However, a Trump presidency spells an uncertain future for trade relations and established international alliances. His campaign pledge to reduce or even end the H-1B visa for foreign workers could prevent international graduates from finding work.
A post-Brexit UK offers a similarly bleak outlook. Leaving the European Union (EU), UK students and universities likely no longer benefitting from the European Region Action Scheme for the Mobility of University Students (Erasmus) or recent legislation streamlining EU regulations.
While the US and the UK, set about forging new agreements and exchange programs to create more welcoming environments — at the hands of a new trend of regionalisation — host countries within Asia are providing new opportunities for curious minds.
Asia Emerges as the Next Destination for International Students
Providing 53% of international students, Asia controls the biggest share of demand. This growing wealth of Asian students are increasingly looking closer to home, exploring tertiary study opportunities within the region. This is encouraged by regional collaborations, such as the Association of Southeast Asian Nation (ASEAN) University Network. Furthermore, the China-ASEAN Free Trade Area (CAFTA) created a free trade area four times more populated than the EU, also driving new initiatives in higher education.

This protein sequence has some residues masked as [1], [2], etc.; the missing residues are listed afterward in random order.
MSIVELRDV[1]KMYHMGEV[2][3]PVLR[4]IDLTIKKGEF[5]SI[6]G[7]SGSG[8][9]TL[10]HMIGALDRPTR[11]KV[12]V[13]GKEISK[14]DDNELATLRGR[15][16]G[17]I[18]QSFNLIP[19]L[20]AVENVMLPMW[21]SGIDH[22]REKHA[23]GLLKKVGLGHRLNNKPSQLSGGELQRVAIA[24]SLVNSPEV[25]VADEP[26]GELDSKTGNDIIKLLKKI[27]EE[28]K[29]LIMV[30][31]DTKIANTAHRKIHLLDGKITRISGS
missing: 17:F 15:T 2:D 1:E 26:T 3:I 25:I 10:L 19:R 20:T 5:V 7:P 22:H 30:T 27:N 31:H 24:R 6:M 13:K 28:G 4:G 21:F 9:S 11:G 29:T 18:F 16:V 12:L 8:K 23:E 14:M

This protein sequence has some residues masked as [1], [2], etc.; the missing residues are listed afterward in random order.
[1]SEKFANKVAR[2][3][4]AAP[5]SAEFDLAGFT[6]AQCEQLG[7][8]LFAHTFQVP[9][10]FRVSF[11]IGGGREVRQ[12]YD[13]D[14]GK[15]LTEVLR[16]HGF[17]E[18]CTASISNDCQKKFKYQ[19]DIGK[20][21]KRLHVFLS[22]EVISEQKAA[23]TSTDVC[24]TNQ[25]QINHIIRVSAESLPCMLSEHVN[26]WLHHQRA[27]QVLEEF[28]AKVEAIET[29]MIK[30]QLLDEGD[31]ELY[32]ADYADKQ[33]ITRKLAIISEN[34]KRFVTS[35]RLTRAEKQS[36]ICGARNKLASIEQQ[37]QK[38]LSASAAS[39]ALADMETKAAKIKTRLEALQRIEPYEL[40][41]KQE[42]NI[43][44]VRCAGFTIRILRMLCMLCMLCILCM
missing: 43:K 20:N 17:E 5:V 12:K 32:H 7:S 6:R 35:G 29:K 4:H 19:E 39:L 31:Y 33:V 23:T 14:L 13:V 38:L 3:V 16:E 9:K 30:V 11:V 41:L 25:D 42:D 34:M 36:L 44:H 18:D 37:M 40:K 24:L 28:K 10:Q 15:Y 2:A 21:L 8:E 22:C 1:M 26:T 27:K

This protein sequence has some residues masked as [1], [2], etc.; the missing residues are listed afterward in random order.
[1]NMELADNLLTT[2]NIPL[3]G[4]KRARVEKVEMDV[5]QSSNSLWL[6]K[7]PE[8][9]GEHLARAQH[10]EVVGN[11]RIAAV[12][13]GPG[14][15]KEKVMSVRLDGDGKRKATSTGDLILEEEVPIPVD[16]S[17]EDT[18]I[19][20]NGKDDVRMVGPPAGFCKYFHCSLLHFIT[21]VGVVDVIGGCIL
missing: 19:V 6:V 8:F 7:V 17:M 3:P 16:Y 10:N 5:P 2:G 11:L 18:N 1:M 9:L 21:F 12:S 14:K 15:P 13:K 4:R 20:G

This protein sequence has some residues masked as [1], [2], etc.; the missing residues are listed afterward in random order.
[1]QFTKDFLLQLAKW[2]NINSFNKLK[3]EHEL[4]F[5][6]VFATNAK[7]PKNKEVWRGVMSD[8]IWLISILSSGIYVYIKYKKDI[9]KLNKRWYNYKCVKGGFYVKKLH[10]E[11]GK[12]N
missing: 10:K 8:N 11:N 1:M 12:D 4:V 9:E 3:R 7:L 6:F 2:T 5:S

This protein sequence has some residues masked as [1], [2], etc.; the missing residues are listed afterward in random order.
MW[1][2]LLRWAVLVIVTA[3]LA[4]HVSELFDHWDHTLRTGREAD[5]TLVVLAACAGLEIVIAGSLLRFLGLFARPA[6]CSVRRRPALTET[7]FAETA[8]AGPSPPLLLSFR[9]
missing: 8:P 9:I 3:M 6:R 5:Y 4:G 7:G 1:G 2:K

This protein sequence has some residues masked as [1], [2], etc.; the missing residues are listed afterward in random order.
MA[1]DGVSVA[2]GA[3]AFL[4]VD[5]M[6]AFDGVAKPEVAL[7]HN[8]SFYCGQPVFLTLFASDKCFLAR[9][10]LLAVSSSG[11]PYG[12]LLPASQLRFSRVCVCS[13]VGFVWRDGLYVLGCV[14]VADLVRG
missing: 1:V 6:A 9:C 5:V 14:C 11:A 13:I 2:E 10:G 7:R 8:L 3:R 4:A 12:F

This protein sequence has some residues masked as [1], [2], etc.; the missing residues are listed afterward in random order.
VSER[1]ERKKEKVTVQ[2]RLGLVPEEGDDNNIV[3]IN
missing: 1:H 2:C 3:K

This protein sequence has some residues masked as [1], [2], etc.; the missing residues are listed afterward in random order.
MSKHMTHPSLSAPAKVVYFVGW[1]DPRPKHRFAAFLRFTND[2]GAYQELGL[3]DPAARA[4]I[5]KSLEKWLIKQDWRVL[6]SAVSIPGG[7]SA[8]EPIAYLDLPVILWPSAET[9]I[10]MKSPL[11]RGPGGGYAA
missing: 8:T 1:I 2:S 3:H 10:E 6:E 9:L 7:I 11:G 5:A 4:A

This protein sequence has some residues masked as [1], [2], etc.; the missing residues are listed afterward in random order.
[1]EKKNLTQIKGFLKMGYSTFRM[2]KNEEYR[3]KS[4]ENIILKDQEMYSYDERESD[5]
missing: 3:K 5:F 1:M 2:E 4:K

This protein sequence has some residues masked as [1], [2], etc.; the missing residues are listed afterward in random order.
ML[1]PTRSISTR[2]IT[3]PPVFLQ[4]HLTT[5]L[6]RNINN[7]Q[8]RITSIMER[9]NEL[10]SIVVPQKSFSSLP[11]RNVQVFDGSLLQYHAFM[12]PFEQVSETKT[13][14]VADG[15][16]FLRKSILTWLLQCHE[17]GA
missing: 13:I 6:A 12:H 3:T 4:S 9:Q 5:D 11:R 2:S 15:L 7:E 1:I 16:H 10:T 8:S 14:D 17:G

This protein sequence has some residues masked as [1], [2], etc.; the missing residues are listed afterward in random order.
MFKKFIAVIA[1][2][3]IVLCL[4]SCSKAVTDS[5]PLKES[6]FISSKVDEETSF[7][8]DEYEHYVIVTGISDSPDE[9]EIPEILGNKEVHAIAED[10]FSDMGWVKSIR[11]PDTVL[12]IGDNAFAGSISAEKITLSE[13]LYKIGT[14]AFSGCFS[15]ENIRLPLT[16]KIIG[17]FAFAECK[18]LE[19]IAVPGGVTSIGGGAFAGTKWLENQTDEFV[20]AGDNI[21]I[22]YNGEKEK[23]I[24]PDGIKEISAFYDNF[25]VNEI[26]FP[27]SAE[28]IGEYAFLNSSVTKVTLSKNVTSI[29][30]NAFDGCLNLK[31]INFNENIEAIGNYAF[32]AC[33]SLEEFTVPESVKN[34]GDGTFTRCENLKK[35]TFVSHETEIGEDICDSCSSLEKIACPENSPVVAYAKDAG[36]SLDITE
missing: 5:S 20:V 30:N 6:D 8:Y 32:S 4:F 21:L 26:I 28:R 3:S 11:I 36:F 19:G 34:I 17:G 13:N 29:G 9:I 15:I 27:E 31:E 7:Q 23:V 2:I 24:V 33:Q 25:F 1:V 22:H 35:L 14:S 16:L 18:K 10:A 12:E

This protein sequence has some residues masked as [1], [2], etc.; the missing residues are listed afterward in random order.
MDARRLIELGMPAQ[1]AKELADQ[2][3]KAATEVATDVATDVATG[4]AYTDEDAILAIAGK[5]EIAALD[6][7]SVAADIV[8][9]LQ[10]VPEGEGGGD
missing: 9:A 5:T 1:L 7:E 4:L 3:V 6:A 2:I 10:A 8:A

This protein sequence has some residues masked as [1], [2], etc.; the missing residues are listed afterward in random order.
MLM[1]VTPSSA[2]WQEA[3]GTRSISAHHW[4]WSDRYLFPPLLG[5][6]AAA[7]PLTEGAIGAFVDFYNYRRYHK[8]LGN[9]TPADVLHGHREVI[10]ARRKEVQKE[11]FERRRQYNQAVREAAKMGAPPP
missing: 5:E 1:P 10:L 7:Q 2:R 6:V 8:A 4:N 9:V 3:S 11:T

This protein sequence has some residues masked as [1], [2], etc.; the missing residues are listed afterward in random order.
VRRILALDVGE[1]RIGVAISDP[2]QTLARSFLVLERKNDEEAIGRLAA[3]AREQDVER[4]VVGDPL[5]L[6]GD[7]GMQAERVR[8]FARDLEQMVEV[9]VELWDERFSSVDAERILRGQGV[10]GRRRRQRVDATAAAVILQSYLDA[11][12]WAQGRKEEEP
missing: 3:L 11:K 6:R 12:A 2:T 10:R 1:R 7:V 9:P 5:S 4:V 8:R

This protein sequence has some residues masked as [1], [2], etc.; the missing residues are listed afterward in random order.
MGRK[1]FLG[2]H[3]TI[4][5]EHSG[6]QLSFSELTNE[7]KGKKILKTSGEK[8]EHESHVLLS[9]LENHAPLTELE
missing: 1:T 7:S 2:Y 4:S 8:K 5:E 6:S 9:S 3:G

ASEAN is working with EU support to provide scholarships helping students in Asia to visit other countries in the continent. The extended ASEAN Plus Three (APT) moreover celebrates collaborations in Asia, most recently with the five-year ASEAN Work Plan to unite efforts across 18 countries.
While institutions in China, Hong Kong, Singapore and India, rise in world ranking, increased movement is also being seen in new emerging education hubs. Japan is seeing an uptick in visitors from increasingly wealthy neighbouring states. And continued efforts in Malaysia, including an offshore campus from the UK’s University of Nottingham, have recently been acknowledged by UNESCO’s inclusion of Malaysia within its top ten preferred international education hubs, bagging the number nine spot.